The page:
American News Dec 23, 2020 3:26 PM EST

Rep. Ayanna Pressley calls to prioritize prisoners to receive COVID vaccine

The Massachusetts lawmaker made the comments as her state announced that inmates would be among the first to be inoculated after health care workers and the elderly.

Rep. Ayanna Pressley calls to prioritize prisoners to receive COVID vaccine
Ari Hoffman Seattle, WA
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Rep. Ayanna Pressley (D-Mass.) said in an interview on CNN's "Inside Politics" that she would work to make it a priority for prisoners to get the coronavirus vaccine.

The Massachusetts lawmaker made the comments as her state announced that inmates would be among the first to be inoculated after health care workers and the elderly. Pressley said she was vaccinated on Saturday to encourage reluctant black Americans who she claims are distrustful of the health care system to be vaccinated.

"I wanted to set an example... I consulted with my husband and my health care provider, which is what I encourage others to do when making their own very personal decision," she said.

Not all members of her progressive group of congresswomen, unofficially called the "squad," are in agreement. Ilhan Omar (D-Minn.) said it was "shameful" that younger lawmakers like Alexandria Ocasio-Cortez (D-NY) have received the vaccine before seniors and essential health workers. She said that she would pass on getting the vaccine so that people who need it the most will have access to it.

Pressley, who has the auto-immune disease alopecia continued "...at the end of the day, I think this is what is in the best interest of our public health... I trust the vaccine and that's why I had it administered. And I want to say thank you to all the scientists and all the researchers."

According to the Marshall Project, which tracks prisoner deaths in federal and state facilities, more than 276,235 people in prison have tested positive for the coronavirus as of Dec. 15 and at least 1,738 prisoners have died from the disease.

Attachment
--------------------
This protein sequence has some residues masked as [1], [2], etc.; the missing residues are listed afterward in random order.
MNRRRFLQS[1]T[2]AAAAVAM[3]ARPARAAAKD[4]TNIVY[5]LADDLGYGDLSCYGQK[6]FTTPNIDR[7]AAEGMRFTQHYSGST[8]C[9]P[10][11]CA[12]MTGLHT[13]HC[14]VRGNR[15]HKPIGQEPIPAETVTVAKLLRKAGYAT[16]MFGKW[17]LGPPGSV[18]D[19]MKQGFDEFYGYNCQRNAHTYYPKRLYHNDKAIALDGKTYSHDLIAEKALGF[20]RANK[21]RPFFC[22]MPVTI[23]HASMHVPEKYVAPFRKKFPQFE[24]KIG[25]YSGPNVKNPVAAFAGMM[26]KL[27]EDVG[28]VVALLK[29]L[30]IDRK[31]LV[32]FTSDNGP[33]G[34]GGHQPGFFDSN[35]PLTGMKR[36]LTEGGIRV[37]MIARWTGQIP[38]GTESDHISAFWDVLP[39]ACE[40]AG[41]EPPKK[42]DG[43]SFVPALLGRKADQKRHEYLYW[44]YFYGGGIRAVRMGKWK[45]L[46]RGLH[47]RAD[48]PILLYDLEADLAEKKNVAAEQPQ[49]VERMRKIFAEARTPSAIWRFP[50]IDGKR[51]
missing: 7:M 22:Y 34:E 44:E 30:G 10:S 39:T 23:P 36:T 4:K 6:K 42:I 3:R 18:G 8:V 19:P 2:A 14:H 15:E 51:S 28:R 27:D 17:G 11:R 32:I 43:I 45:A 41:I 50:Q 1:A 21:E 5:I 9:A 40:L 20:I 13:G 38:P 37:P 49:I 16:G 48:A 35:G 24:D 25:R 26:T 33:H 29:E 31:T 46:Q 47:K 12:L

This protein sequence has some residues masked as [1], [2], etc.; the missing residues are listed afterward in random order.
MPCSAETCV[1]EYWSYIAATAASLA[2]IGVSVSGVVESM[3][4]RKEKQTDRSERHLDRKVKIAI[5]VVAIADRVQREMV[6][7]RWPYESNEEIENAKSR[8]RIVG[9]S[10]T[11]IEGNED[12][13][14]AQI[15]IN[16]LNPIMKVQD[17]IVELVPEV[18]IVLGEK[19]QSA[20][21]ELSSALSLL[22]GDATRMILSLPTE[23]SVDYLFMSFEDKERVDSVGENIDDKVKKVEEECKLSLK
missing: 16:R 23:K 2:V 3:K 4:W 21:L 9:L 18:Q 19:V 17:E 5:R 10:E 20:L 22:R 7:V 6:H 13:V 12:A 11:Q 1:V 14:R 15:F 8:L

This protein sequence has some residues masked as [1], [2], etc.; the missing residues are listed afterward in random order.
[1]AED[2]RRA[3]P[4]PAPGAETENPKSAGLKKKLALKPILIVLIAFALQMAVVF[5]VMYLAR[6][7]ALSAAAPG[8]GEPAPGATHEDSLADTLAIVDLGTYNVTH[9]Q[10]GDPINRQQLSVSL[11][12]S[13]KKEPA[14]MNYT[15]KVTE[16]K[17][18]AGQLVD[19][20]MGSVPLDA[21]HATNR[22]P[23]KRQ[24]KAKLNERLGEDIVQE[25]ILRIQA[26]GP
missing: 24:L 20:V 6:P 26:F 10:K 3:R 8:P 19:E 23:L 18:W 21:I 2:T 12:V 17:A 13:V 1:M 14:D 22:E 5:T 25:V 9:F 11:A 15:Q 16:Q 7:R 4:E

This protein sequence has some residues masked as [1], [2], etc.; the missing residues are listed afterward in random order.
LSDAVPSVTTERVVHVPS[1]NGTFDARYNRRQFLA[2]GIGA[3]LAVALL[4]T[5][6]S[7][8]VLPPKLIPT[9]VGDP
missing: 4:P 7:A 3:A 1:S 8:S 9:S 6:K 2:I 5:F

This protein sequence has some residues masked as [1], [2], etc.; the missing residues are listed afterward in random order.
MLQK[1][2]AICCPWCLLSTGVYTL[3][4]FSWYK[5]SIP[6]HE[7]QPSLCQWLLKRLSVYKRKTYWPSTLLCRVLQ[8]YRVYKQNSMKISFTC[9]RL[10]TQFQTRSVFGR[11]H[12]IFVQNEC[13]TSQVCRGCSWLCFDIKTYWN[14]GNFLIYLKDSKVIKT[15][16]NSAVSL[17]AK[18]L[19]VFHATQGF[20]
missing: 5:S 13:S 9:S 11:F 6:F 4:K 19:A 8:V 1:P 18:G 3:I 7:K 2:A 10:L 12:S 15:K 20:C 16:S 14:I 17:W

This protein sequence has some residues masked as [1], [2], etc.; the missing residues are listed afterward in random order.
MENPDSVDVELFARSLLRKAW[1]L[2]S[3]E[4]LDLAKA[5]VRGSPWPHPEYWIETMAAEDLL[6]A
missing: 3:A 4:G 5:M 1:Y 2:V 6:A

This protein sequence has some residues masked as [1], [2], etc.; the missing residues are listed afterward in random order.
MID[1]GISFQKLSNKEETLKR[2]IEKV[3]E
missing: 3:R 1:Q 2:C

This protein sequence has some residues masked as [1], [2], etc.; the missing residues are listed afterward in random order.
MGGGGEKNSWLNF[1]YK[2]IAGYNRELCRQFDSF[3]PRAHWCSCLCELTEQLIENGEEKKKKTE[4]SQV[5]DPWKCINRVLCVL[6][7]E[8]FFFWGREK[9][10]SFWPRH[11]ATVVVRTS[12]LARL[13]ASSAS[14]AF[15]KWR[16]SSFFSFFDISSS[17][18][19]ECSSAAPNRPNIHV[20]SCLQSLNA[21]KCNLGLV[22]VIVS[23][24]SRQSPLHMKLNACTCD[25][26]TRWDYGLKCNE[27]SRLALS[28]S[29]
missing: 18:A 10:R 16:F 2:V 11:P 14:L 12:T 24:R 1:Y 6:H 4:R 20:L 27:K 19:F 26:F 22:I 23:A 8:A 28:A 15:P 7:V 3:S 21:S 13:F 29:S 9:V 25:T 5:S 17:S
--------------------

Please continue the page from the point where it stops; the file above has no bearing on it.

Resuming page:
"I'm going to continue to fight for our most vulnerable communities who have been disproportionally impacted by the virus, for our health care workers, for our essential workers, for incarcerated men and women to be prioritized in the distribution of the vaccine," Pressley said in the interview.

Last week, a group of academics from Yale, Columbia, Harvard and other universities, asked the Centers for Disease Control and Prevention (CDC) to prioritize prisoners for vaccinations.

"Prisons and jails across the country have been epicenters of the COVID-19 pandemic. Since the beginning of the pandemic, correctional facilities have accounted for a majority of the largest single-site, cluster outbreaks across the country. Nearly twenty percent of the prison population has tested positive for COVID-19, with an infection rate that is higher than five times and an age-adjusted mortality rate that is three times that of the general population," they wrote in a statement outlining their recommendation.

Thousands of prisoners across the country were released in response to the initial outbreak of the pandemic. Many of those we re-arrested for offenses or violating the terms of their release.

The CDC has recommended that the first shots go to essential workers in the health care industry and residents of long-term care facilities like nursing homes and assisted living.

"I will continue to fight in Washington and in Massachusetts to ensure that our frontline healthcare workers, those behind the wall, our essential workers, and the marginalized communities who have been hit hardest by this pandemic are able to access the vaccine rapidly and free of cost," Pressley said in a statement.

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